CEOs of COVID-19 Vaccine Makers See Boost in Salaries


The global pandemic played a key role in an economic downturn with the lockdowns and work interruptions. Despite those woes, the heads of some biopharmaceutical companies developing vaccines that are playing a key role in the battle against COVID-19 saw boosts in their annual compensation.

BioSpace takes a look at the annual compensation for the chief executive officers of vaccine developers.

Albert Bourla, Pfizer

Pfizer Chief Executive Officer Albert Bourla netted $21 million in compensation in 2020 as his company, in partnership with Germany’s BioNTech, became the first to win Emergency Use Authorization for a COVID-19 vaccine in the United States.

According to a Bloomberg analysis of Bourla’s pay, the overall compensation package for 2020 was a 17% increase over his 2019 package. In 2019 he took home $17.9 million, Bloomberg reported, citing a March filing with the U.S. Securities and Exchange Commission. Compensation includes annual salary, bonuses, stocks and other incentive pay agreements.

The vaccine developed by Pfizer and BioNTech was authorized in December with a 95% efficacy against the virus. It was initially authorized for adults ages 16 and above. This morning, both companies are requesting the U.S. Food and Drug Administration expand that authorization to include adolescents 12 to 15 years of age. The requests to the FDA and other regulatory agencies are based on data from the pivotal Phase III trial in adolescents 12 to 15 years of age, which demonstrated 100% efficacy and robust antibody response after vaccination with the COVID-19 vaccine.

Ugur Sahin, BioNTech

Sahin, CEO of BioNTech, took home $7,064,000 in 2019 in total compensation. According to the Economic Research Institute, only $311,000 was in pay, while the majority of his 2019 salary was in company equity.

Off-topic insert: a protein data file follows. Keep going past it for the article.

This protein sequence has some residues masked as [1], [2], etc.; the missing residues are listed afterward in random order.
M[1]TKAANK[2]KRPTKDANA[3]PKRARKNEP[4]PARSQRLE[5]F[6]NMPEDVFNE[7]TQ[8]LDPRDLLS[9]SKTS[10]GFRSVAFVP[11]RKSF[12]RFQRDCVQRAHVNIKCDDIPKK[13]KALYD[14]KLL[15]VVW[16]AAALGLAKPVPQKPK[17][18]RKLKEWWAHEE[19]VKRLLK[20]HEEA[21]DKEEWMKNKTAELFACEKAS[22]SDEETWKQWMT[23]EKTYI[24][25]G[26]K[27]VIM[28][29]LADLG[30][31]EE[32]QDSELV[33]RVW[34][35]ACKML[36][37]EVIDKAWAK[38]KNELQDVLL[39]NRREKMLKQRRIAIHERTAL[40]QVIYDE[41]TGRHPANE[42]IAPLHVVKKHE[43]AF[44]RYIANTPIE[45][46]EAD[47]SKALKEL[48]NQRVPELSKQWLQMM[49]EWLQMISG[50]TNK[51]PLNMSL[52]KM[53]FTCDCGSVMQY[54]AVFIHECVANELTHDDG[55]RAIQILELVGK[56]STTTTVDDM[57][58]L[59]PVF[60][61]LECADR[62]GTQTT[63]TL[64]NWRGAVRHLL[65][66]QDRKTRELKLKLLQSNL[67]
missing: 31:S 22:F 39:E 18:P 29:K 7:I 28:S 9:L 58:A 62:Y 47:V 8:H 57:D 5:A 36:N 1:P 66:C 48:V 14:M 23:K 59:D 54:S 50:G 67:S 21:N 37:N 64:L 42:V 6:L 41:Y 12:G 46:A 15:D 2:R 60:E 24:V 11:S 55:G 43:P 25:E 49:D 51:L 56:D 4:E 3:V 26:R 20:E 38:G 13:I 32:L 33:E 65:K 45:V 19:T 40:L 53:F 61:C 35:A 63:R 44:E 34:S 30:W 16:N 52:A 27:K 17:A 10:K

Sahin is the sole shareholder of a German firm that controls an 18% stake in BioNTech, Bloomberg reported. After the vaccine developed by BioNTech was authorized in December, Bloomberg reported that Sahin became one of the world’s 500 richest people in the world. After inking a developmental deal with Pfizer and vaccine distribution deals, Sahin’s net worth increased to $5.1 billion, making him the 493rd-richest person on the planet, Bloomberg reported.

Stéphane Bancel, Moderna

According to a proxy filing with the SEC, Moderna CEO Stéphane Bancel took home $12.85 million in 2020. His take-home pay rose significantly from 2019’s compensation of $8.9 million. That boost in pay was largely based on Bancel’s stock options. Moderna has been a well-funded company for years, but with EUA of its COVID-19 vaccine, the second in the United States, company shares have soared.

According to the SEC filing, Bancel’s based salary is $950,000. He received a $1.9 million bonus and the remaining part of his compensation was in stock options. When Moderna went public in 2018, Bancel’s salary was significantly higher, thanks to a more than $600 million IPO. 

Moderna is assessing its vaccine in minors, as well as against emerging strains of the novel coronavirus.

Alex Gorsky, Johnson & Johnson

Alex Gorsky, chairman and CEO of life sciences giant Johnson & Johnson, took home $25,365,800 in 2020. His salary jumped $4.2 million from his 2019 compensation, according to a proxy filing with the SEC.

J&J’s single-dose vaccine was authorized in March by the FDA. While the vaccine is being distributed across the nation, there was a manufacturing snafu with partner Emergent BioSolutions. As a result of that issue, J&J has taken over Emergent’s Baltimore facility to be in control of the vaccine manufacturing.

Pascal Soriot, AstraZeneca

In 2020, Pascal Soriot took home $21.4 million in annual compensation. Soriot’s base pay is $1.79 million. His salary was boosted an annual bonus of $3.19 million, as well as payouts of $15.4 million under a long-term incentive plan.

AstraZeneca’s vaccine is not authorized for use in the United States, but has been greenlit across Europe, South America and parts of Asia. However, use of that vaccine is currently on hold in many countries due to concerns over blood clotting issues. However, multiple regulatory agencies have found no relation to the clotting and the vaccine co-developed by Oxford University.

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